Chechen exile leader freed in Poland
Exiled Chechen independence leader Akhmed Zakayev was freed from custody in Poland late Friday, after being arrested earlier in the day on a Russian warrant accusing him of terrorism.
"Poland respects democratic values," Zakayev said in a live broadcast shown by TVN24 television, smiling as he left a Warsaw courthouse.
He said that he planned to attend the final day Saturday of a congress of Chechens near Warsaw, the event that had drawn him to Poland in the first place.
"Mr. Zakayev is free. He has the right to go where he pleases," court spokesman Wojciech Malek told AFP. "The court has not imposed any restrictions on him."
In a written ruling, the hearing judge Piotr Schab said he had taken into consideration the fact that in 2003 Zakayev was granted political asylum in Britain, where he is now based.
"It is clear that a decision by any member state has the same effect across across the entire European Union," Schab said, quoted by the Polish news agency PAP.
Prosecutors have seven days to lodge an appeal against the ruling. But with Zakayev free to travel as he pleases, the issue of his possible extradition became purely theoretical.
Zakayev, 51, had arrived in Poland on Thursday to attend the three-day congress of some 300 exiles from conflict-torn Chechnya.
He travelled to the country despite warnings from Polish authorities that he risked being taken into custody.
"Because there was an international arrest warrant, police were under an obligation to detain him and to take him to prosecutors," police spokesman Mariusz Sokolowski said earlier Friday after he was detained.
Supporters had said Thursday that Zakayev had planned in any case to surrender to Polish prosecutors during the visit.
Following his arrest Friday, they questioned why he had been detained on this trip after having already been in Poland three times this year.
Zakayev was the European representative of Chechen separatist president Aslan Maskhadov, who died fighting Russian forces in 2005.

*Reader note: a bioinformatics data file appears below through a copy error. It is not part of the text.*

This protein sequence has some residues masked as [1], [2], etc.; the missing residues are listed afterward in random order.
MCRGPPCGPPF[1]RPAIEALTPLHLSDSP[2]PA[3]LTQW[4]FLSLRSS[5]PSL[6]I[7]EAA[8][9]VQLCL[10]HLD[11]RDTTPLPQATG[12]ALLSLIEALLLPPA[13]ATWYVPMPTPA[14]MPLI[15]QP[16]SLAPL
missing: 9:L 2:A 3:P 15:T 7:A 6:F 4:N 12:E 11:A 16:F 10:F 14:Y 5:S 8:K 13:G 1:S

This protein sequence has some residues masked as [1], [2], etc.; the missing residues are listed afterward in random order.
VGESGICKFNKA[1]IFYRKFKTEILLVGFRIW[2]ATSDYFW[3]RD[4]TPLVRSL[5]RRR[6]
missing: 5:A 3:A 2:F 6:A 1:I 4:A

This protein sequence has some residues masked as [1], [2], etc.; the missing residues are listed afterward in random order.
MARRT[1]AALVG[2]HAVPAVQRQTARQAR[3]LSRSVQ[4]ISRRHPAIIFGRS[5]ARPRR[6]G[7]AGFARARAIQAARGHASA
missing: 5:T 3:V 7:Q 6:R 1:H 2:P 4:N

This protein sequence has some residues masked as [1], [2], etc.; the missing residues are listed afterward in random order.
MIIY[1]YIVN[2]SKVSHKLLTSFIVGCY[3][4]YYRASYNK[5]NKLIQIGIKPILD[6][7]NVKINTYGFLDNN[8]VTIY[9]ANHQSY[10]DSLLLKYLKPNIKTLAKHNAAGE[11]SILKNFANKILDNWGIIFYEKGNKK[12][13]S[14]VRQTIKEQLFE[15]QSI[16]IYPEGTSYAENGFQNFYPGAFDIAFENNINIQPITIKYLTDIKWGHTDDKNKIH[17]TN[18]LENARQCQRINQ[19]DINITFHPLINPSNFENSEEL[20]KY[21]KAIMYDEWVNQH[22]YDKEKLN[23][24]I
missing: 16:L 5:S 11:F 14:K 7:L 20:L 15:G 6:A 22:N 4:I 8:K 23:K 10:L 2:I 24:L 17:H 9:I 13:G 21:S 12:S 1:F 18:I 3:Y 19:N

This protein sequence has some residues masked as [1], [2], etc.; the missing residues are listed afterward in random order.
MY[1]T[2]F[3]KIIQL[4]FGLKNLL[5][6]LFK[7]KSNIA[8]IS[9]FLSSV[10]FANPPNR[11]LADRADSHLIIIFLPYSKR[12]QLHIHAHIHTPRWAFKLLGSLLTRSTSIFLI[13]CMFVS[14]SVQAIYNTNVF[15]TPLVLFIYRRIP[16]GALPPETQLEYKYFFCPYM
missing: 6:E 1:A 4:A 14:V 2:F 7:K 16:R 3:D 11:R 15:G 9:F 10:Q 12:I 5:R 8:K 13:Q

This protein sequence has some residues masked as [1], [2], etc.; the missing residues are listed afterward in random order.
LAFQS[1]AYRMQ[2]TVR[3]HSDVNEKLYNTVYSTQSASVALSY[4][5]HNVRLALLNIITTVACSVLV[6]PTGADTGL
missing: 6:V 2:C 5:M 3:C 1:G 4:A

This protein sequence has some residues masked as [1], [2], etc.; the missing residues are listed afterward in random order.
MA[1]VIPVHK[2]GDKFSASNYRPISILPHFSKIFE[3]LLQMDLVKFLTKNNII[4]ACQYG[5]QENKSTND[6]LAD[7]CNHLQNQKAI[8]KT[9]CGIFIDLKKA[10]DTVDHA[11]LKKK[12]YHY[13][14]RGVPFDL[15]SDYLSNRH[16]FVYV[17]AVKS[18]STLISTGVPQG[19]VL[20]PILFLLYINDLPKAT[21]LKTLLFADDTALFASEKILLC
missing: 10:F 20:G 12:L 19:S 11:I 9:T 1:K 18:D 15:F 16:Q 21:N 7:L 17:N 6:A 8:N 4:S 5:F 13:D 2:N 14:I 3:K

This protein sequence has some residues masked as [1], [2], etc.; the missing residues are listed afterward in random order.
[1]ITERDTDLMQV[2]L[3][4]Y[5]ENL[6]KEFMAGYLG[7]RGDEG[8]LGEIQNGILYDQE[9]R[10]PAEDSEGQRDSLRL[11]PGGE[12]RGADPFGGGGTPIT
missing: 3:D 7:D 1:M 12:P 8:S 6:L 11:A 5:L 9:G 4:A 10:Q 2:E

Before Zakayev's arrest, Polish Prime Minister Donald Tusk had Thursday warned Russia not to count on getting the decision it wanted.
"The extradition procedure isn't the same as extradition," he said at a European Union summit in Brussels.
But he also warned supporters of an independent Chechnya against staging any anti-Russian provocations.
In Moscow earlier Friday, Russia's chief prosecutor Yury Chaika said Zakayev stood accused of "especially grave crimes including terrorism," but pledged he would get a fair hearing if handed over.
Moscow has fought two devastating, full-blown wars with separatists in Muslim-majority Chechnya since 1994.
It is now battling a radical Islamist-fuelled insurgency there and in the neighbouring Caucasus regions of Dagestan and Ingushetia.
Pro-Moscow Chechen strongman Ramzan Kadyrov had earlier Friday urged Poland to extradite Zakayev.
"I am sure that the Polish leadership will make the right decision, considering relations between Russia and Poland, and Zakayev will finally get his just desserts," he said.
Relations between Moscow and Warsaw have been stormy for years but the countries grew closer to reconciliation after the plane of Polish president Lech Kaczynski crashed in Russia in April, killing all 96 people on board.
Russian leaders have offered unprecedented displays of mourning since the accident, striking a chord with Poles.
The arrest was thus a thorny issue, Marek Menkiszak of the Warsaw-based Centre for Eastern Studies told AFP earlier Friday.
"Poland is in a sense being played with in a set-up, or attempted set-up, by the secessionist Chechen authorities and the Russian Federation," Menkiszak said.
© 2010 AFP